I was contacted by the food editor of Beeld newspaper a few weeks ago, who wanted to use one of my camp-fire recipes (camp-fire soup, to be exact) for an article on outdoor leisure time. I was thrilled and said, of course!
But then the weather warmed up too much for soup, and so I offered to come up with something new for her instead. These lovely savoury bread-rolls, baked straight on the braai-grid, were the result. They were delicious, served hot and smokey from the fire, with lots of butter.
They would bake just as well in the oven, too, if you’re not in the mood to make a fire. Bake them at 180 deg C, until they are golden brown and sound hollow when tapped.
Feta, Onion and Rosemary Braaibroodjies
3 ½ cups cake flour (875 mls)
1 sachet instant yeast (10 grs)
1 tsp salt (5 mls)
6 tsps sugar (30 mls)
½ small onion, very finely chopped
2 wheels of feta cheese, crumbled roughly
2 medium sprigs fresh rosemary, chopped (or 1 tsp dried rosemary)
12 tsps cooking oil (60 mls)
1 – 2 cups of luke-warm water (+/- 500 mls)
- Measure the bread flour into a large dish, add the yeast, sugar and salt, and stir well.
- Stir in the feta, onion and rosemary (I use a pair of scissors to snip the fresh rosemary)
- Make a well in the centre, and add the oil, stir into the flour slightly.
- Start to add the warm water, bit by bit, stirring after each addition to blend the flour and liquid – you may not need all the liquid, so don’t just slosh it all in, or you will end up with a sticky mess, and have to add extra flour before you can start to knead the dough.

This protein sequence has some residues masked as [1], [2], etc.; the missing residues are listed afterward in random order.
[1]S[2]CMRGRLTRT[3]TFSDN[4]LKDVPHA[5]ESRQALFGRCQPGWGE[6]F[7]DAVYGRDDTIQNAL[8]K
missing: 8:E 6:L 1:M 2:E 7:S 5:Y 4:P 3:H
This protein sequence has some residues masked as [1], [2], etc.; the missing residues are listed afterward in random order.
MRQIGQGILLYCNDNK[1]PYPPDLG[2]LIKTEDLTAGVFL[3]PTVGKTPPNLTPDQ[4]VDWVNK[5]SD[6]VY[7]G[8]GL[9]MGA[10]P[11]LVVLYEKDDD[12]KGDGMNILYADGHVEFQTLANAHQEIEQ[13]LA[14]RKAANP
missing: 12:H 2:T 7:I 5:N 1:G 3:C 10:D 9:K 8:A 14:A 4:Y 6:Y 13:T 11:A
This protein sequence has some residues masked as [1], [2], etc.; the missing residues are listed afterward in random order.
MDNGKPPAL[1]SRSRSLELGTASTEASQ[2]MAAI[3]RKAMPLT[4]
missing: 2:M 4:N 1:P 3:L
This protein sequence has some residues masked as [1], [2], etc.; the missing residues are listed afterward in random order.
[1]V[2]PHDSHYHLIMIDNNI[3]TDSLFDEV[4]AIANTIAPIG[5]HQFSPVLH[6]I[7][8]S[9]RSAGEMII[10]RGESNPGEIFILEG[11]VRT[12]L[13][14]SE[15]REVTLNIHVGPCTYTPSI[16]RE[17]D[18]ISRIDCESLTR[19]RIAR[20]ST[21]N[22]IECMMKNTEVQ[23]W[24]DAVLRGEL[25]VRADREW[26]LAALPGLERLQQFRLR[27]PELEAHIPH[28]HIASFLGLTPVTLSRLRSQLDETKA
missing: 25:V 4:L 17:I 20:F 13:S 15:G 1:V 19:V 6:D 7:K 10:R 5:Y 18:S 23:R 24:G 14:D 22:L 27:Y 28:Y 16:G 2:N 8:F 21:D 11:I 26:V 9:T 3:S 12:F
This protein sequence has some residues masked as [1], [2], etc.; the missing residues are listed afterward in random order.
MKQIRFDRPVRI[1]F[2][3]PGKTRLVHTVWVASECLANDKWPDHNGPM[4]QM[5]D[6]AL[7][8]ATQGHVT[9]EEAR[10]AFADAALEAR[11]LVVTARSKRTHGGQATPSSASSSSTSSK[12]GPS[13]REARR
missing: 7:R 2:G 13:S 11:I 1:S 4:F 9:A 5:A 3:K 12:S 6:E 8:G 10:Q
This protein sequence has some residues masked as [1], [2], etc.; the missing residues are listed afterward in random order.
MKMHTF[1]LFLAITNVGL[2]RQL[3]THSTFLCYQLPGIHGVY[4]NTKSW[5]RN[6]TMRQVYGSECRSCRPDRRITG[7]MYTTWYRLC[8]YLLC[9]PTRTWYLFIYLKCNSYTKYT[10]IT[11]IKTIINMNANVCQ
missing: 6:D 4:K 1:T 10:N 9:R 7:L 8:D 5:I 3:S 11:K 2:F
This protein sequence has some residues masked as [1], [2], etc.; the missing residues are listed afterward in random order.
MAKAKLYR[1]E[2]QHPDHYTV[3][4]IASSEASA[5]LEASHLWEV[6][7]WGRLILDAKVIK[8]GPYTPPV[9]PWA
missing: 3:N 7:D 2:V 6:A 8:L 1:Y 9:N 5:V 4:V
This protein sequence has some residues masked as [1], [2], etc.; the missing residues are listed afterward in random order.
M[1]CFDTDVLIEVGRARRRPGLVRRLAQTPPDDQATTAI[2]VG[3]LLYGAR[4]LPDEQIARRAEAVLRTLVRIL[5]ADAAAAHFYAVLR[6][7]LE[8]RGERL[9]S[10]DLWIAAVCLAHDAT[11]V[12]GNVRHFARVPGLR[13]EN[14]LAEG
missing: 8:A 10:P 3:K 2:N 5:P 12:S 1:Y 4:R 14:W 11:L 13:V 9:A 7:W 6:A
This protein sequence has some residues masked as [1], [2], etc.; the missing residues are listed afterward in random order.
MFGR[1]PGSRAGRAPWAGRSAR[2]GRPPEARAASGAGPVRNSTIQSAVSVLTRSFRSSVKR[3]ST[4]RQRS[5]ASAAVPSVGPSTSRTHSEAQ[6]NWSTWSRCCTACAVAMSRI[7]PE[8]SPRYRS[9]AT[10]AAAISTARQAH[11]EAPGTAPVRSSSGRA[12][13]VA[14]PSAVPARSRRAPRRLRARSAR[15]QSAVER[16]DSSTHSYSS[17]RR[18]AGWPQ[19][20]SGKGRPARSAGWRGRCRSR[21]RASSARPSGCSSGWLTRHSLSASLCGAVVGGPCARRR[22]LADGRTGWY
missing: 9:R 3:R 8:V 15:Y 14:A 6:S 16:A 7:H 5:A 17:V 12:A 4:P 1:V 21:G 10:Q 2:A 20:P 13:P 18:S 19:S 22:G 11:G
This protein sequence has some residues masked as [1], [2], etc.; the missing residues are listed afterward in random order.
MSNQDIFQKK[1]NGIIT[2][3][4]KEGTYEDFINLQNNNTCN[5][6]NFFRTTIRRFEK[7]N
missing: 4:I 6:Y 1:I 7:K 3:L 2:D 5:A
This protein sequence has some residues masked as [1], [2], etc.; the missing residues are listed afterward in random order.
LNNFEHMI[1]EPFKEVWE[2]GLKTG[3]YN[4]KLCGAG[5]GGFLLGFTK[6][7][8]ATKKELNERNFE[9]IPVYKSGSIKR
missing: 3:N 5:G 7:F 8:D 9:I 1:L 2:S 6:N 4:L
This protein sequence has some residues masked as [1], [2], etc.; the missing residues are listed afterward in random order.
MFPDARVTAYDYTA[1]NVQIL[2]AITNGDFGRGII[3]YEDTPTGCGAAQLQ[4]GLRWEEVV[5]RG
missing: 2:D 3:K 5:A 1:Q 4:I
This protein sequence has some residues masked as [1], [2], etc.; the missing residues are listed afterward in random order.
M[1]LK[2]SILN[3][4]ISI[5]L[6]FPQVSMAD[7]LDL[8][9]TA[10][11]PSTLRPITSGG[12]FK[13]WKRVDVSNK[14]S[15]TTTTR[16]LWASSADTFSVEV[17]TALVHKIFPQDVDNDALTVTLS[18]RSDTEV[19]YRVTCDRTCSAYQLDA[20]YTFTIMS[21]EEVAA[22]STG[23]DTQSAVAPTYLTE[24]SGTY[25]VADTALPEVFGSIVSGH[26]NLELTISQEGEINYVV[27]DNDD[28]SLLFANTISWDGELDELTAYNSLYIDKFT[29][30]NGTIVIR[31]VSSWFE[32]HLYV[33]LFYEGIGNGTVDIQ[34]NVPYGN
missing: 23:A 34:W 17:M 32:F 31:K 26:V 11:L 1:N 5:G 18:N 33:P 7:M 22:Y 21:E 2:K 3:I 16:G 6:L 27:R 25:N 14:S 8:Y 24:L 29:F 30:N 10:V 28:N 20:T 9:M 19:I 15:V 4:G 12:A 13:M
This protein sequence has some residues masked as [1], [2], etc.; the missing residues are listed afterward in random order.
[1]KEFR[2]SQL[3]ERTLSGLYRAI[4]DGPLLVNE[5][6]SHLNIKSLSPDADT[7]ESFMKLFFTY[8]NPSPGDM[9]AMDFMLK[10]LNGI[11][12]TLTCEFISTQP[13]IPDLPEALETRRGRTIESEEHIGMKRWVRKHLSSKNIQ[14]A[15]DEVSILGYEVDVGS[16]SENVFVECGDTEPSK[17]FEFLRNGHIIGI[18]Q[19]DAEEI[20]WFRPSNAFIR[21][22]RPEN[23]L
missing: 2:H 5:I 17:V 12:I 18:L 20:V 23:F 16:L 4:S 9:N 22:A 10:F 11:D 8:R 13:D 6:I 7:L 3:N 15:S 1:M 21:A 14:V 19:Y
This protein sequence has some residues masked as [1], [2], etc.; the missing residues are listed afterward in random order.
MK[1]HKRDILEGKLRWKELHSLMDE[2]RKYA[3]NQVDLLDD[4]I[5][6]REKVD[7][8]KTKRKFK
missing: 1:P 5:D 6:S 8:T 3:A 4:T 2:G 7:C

- Once the dough binds together, turn it out onto a clean surface, over which you have sprinkled a spoon or two of flour.
- With your hands, work the dough together, until all the flour is incorporated (sprinkle some more on the board if it still sticks), you will notice when it comes together, because it will be firm and will no longer stick to the work surface.
- Continue kneading, until your dough is smooth, almost shiny, and pliable (your kneading method will be whatever suits you – I like to work the dough with my palms, pushing it out across the board away from me, giving it a turn to the side, and repeating – you can use your fists too!) – work gently but firmly.
- Once your dough is nice and smooth and elastic, it’s time to let it rest, or ‘prove’ – lightly oil a dish about twice the volume of your dough, place your dough in it, oil the top of the dough slightly, cover with a lid or clean cloth, and leave it somewhere warm and cosy, no draughts if possible, or throw a blanket over it if the weather is cold.
- Meantime get your coals ready – you’ll need a nice bed of coals, not too hot, the heat needs to be steady.
- Once the dough has doubled (maybe after half an hour), toss it out onto your kneading surface, and knock it back down.
- Press or roll the dough out on a floured surface to about 3 cms thick, and cut out circles with a glass or cookie cutter – you can also roll small even sized balls. Don’t make them too big or they won’t cook right through before the outside starts to burn. Flour the tops as well.
- Set aside for about 15 minutes to allow the rolls to rise again, but don’t leave them too long or they will be too puffy to handle easily
- Set the bread rolls directly onto the braai grid over the coals and bake until golden and cooked. When tapped with a knife or your finger they should sound hollow.
- Enjoy with the lots of butter!
I missed the issue in which the recipe appeared, as reading an Afrikaans newspaper is very hard work for me – did any of you see it?